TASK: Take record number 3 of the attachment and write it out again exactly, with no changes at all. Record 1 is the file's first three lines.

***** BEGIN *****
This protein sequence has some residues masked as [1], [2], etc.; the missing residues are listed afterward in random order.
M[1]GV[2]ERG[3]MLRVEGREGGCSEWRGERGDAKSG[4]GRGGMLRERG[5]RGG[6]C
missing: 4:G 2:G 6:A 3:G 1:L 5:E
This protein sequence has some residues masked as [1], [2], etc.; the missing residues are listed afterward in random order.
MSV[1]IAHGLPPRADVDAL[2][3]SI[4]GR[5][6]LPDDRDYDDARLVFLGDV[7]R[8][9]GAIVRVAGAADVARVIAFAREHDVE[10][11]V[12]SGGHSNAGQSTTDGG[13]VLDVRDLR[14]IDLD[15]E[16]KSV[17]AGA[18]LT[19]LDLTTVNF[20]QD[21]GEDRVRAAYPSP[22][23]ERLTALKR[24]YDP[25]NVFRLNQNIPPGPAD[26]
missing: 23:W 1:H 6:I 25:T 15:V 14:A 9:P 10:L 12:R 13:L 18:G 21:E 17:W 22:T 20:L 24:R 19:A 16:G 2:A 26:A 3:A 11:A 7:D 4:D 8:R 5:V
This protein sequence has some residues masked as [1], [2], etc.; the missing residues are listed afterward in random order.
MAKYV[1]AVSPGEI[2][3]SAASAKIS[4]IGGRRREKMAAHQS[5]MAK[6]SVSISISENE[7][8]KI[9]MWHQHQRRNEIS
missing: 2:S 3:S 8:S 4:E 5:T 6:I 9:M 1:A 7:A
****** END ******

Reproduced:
This protein sequence has some residues masked as [1], [2], etc.; the missing residues are listed afterward in random order.
MAKYV[1]AVSPGEI[2][3]SAASAKIS[4]IGGRRREKMAAHQS[5]MAK[6]SVSISISENE[7][8]KI[9]MWHQHQRRNEIS
missing: 2:S 3:S 8:S 4:E 5:T 6:I 9:M 1:A 7:A